Sun, 29 January 2012
Each week seems to bring new discoveries of worlds around other stars; and not just the Hot Jupiters of the past decade but small rocky worlds that are more like Earth. We haven’t yet found our twin, but the odds of it being out there are looking better each day.
Long before we began detecting extrasolar planets, the idea that these worlds existed was commonly accepted. The idea that they were home to other civilizations became the foundation of Star Trek. As we now discover—thanks to the Kepler Space Telescope—that planets may be more plentiful than stars it seems inevitable that intelligent life has arisen out there somewhere.
In this episode of Matter Stream we’re joined by Dr. Seth Shostak, Senior Astronomer at the SETI Institute to discuss if and when we might detect other life, how it is likely to happen, and how it will impact our society.
Sun, 8 January 2012
Kevin C. Neece: The Undiscovered Country Project.
Star Trek presents a humanistic view of the future, a world in which science and technology have entirely supplanted religion and spirituality—at least on Earth. At the same time a core component of Star Trek is the exploration of what it means to be human. For many the omission of the spirituality contradicts this mission. Although we see religion from time to time in Star Trek, it always comes in the form of adherence to planet-controlling computers, aliens posing as gods, or is presented as antiquated belief systems on primitive worlds. As far as Earth and humans are concerned, the stories of various faiths are referred to as “ancient mythology.” But is this a realistic view of the future?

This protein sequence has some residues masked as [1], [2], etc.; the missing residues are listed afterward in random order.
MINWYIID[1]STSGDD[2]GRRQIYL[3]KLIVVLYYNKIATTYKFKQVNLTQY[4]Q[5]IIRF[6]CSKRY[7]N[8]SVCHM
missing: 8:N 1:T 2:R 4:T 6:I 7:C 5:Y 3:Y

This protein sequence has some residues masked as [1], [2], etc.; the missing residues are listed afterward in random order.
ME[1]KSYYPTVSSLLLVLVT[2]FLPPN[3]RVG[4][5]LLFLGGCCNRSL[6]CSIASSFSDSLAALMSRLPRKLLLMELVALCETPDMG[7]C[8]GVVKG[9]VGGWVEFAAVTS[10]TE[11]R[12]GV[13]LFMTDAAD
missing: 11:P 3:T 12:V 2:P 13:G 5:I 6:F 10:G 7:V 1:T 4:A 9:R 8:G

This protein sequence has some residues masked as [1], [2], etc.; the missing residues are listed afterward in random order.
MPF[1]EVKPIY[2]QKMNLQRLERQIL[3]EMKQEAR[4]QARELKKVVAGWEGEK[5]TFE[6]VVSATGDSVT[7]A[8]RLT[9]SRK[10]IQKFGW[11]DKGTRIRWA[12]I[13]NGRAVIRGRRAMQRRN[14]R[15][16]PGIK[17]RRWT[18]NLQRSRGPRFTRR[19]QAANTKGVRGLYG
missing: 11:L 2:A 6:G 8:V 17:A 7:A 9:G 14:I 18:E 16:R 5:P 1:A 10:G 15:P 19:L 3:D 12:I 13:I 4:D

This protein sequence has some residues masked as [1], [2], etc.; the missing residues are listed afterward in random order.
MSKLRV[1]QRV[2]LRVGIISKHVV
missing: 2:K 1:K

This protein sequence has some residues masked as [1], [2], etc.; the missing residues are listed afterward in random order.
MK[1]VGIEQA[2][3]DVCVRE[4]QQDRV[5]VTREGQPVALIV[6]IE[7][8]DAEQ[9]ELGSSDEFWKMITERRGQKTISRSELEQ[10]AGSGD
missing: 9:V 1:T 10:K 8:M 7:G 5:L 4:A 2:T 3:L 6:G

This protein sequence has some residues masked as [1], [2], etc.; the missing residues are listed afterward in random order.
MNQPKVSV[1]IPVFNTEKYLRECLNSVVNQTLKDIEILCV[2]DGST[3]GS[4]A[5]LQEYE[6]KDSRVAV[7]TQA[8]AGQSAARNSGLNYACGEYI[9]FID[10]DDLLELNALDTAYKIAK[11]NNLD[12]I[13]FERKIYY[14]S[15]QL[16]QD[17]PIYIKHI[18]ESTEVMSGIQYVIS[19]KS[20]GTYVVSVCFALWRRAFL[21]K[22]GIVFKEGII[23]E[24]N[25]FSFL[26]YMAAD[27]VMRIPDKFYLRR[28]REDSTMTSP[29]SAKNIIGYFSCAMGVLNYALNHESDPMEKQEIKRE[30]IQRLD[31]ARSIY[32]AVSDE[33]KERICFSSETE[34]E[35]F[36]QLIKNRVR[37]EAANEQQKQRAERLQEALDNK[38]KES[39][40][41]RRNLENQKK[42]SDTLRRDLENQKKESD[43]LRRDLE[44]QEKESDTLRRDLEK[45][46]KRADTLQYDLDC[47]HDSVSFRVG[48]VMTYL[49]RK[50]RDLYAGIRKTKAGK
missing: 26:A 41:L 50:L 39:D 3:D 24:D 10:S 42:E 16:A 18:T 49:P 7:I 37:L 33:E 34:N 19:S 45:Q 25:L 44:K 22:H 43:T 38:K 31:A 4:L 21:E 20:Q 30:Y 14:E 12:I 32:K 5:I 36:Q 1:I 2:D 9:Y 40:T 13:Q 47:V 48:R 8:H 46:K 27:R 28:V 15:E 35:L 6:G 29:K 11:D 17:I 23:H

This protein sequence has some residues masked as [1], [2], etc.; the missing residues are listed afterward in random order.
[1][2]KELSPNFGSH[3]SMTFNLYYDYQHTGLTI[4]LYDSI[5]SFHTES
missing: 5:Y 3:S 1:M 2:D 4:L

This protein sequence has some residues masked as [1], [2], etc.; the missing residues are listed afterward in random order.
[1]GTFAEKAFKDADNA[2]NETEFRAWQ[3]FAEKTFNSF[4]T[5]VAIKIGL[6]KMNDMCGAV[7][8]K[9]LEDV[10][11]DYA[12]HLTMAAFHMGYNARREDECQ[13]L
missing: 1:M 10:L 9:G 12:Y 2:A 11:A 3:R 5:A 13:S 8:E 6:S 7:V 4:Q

In this episode of Matter Stream we’re joined by Kevin C. Neece, writer, speaker, and founder of The Undiscovered Country Project, an ongoing exploration of Star Trek from a Christian worldview perspective.